I think ui-if doesn't work (or doesn't work as expected): I've wrapped my ui-map div in a ui-if and it still apears in the DOM but doesn't (ever) appear, and angular still tries to process the uiMap directive (which is what it would seem ui-if should stop it doing). – jacob Jan 28 '13 at 19:54
ui-if is now part of the Angular core as ngIf. – Arcane Engineer Oct 23 '13 at 22:06

Generally, what you can do is have your directive get set up, start the load and finish in the success. I'm assuming you want to load one piece of data for all instances of your directive. So here's some psuedo-code for how you might want to attack this:

app.directive('myDelayedDirective', ['$http', '$q', function($http, $q) {

  //store the data so you don't load it twice.
  var directiveData,
      //declare a variable for you promise.

  //set up a promise that will be used to load the data
  function loadData(){ 

     //if we already have a promise, just return that 
     //so it doesn't run twice.
     if(dataPromise) {
       return dataPromise;

     var deferred = $q.defer();
     dataPromise = deferred.promise;

     if(directiveData) {
        //if we already have data, return that.
          .success(function(data) {
              directiveData = data;
          .error(function() {
              deferred.reject('Failed to load data');
     return dataPromise;

  return {
     restrict: 'E',
     template: '<div>' + 
          '<span ng-hide="data">Loading...</span>' +
          '<div ng-show="data">{{data}}</div>' + 
     link: function(scope, elem, attr) {
         //load the data, or check if it's loaded and apply it.
         loadData().then(function(data) {
             //success! set your scope values and 
             // do whatever dom/plugin stuff you need to do here.
             // an $apply() may be necessary in some cases.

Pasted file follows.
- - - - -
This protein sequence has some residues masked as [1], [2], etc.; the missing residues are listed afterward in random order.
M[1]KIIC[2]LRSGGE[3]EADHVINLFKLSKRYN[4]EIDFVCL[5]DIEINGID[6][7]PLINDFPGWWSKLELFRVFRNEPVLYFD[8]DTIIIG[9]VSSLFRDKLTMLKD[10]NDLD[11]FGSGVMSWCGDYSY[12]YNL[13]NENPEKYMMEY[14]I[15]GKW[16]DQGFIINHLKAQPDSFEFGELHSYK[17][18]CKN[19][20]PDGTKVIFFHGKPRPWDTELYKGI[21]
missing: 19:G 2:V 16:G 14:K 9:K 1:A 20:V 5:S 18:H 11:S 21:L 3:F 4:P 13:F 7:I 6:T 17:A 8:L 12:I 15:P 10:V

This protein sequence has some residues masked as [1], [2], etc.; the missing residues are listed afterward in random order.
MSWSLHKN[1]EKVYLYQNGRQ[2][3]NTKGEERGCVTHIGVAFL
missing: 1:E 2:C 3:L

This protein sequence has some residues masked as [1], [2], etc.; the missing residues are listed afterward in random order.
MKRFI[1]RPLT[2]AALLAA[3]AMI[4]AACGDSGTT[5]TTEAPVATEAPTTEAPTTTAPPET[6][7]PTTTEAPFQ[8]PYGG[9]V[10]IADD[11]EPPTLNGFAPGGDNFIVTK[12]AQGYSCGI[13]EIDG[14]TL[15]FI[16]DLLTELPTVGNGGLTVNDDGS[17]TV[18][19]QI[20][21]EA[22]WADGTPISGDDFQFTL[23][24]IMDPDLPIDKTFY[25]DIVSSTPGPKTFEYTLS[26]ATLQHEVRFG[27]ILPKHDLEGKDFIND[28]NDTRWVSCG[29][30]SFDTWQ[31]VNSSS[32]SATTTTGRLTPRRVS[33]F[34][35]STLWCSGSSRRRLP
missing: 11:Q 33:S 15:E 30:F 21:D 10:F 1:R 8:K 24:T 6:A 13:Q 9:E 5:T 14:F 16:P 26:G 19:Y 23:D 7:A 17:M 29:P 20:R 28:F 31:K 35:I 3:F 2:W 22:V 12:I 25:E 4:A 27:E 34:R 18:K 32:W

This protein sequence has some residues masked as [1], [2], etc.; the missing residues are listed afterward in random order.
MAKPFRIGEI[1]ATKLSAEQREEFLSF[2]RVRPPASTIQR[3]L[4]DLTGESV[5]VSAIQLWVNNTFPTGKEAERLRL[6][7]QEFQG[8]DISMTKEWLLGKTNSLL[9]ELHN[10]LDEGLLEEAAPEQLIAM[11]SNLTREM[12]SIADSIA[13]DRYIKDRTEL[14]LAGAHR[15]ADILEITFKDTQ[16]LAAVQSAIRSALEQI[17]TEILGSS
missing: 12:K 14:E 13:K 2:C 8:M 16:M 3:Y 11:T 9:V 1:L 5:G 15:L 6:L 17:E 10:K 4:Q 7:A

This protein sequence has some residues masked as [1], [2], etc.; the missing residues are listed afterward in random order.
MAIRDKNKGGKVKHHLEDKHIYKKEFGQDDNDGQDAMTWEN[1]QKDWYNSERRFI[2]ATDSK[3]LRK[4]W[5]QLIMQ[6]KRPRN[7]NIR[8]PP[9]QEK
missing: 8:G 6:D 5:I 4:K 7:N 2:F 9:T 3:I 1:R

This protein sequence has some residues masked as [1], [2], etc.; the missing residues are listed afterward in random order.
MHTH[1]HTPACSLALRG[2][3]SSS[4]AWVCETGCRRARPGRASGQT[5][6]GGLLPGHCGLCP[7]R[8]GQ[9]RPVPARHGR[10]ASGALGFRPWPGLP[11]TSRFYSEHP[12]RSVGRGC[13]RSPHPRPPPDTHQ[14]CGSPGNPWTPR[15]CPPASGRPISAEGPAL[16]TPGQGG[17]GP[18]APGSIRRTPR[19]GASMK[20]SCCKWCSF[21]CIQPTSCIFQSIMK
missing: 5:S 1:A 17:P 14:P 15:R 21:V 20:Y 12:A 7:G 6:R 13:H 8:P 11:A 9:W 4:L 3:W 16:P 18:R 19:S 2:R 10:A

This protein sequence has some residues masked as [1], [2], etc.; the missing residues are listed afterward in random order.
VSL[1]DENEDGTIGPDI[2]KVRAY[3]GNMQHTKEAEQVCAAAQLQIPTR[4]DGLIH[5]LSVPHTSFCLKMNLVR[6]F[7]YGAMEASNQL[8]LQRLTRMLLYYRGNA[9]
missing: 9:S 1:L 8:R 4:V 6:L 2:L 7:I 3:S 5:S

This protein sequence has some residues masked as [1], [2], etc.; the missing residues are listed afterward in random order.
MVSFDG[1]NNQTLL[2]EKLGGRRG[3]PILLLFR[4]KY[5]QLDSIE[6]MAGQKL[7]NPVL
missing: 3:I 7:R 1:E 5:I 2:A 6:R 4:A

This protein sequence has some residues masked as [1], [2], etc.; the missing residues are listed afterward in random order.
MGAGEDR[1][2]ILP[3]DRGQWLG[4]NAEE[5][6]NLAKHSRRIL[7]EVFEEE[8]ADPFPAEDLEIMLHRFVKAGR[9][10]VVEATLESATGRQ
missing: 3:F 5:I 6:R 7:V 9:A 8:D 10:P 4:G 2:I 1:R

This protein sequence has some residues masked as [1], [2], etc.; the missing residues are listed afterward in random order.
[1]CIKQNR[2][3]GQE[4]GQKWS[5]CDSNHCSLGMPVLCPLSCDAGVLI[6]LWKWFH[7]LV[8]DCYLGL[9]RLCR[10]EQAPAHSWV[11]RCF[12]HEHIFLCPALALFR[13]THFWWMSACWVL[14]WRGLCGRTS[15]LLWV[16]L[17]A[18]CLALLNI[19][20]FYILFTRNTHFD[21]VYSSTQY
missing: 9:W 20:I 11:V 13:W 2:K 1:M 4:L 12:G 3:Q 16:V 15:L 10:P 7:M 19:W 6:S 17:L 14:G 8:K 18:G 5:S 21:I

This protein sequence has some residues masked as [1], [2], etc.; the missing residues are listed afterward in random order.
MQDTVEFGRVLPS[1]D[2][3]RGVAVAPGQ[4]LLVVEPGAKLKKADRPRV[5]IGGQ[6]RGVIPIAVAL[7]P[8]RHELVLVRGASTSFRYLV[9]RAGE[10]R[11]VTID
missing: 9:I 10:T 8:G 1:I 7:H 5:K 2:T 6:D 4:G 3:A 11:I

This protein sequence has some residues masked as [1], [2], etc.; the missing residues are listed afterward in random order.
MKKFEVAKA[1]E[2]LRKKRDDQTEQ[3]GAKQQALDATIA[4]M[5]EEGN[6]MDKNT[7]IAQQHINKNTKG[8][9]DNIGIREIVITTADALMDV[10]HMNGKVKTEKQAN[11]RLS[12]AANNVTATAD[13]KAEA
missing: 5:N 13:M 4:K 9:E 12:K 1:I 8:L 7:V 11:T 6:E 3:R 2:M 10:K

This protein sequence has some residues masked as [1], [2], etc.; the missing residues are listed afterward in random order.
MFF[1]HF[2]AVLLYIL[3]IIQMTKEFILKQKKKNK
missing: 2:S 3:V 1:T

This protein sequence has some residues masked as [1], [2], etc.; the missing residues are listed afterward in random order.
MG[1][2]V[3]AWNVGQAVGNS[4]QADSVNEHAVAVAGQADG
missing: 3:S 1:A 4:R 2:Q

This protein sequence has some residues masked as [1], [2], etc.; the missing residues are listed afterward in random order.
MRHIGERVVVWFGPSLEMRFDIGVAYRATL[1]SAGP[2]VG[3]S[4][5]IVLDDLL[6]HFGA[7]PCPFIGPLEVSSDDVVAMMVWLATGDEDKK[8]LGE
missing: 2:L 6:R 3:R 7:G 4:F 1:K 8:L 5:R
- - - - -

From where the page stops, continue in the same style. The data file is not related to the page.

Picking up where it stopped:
= data;
         }, function() {
             //failure! update something to show failure.
             // again, $apply() may be necessary.
    = 'ERROR: failed to load data.';

Anyhow, I hope that helps.

share|improve this answer
I would prefer to not do the GET in the directive (I don't think it belongs there?), but also doing so is a problem because scope is isolated to that directive, and the markers directive needs some of the data retrieved in the initial GET. – jacob Jan 25 '13 at 19:55
You could easily break that GET out into a service, and it would be the same thing. For simplicity's sake I didn't do that in my example... if you have another directive that requires the same data, then you would take all of the logic with the GET and its promise and put that in a service, then have both directives call the loadData on that service. – Ben Lesh Jan 25 '13 at 20:00
I like that better. But I still run into the problem that the directive responsible for creating the markers is also the directive responsible for creating infowindows and area overlays. So sticking a Service call into that directive is not applicable in 2/3 of what it does. – jacob Jan 26 '13 at 1:13

I am not sure if this will help without seeing code, but I ran into this same issue when I was creating my $scope.markers object inside the $http.success function. I ended up creating the $scope.markers = [] before the $http function, and inside the .success function, I populated the $scope.markers array with the return data.

So the $scope object was bound while the directive was compiling, and updated when the data returned.


Have you tried taking advantage resolve in your route?

  function($routeProvider) {
          templateUrl: 'main.html',
          controller: Main,
          resolve: {
               data: function(httpService){
                   return httpService.get()
      otherwise({redirectTo: '/'});

I usually put my $http requests in a service, but you could call the $http right from your route:

App.factory('httpService'), function($http){
     return {
       get: function(){

Then, in your controller, inject data and set your $scope items to the data.

share|improve this answer
This sounds strange that updating a reference works but declaring a new one does not. Can you open a bug ticket citing this thread/example on AngularUI? – ProLoser Jan 25 '13 at 19:06
@ProLoser My answer has more to do with Angular in general, and binding in the controller when using $http. My thoughts are that the issue has little to do with AngularUI. – Ben Felda Jan 25 '13 at 19:31
Now that I see the plunk, my current answer is irrelevant. – Ben Felda Jan 25 '13 at 19:35
@BenFelda I added the 2 $scope property instantiations before the GET per your suggestion (it wasn't there to begin with) – jacob Jan 25 '13 at 19:52
@jacob Sorry, I did overlook that. You are correct, the Main controller would be the one receiving the model, however I am curious where Main even gets used? Oh well. I like Andy's answer, didn't think of that. I hope you got it working. – Ben Felda Jan 30 '13 at 16:46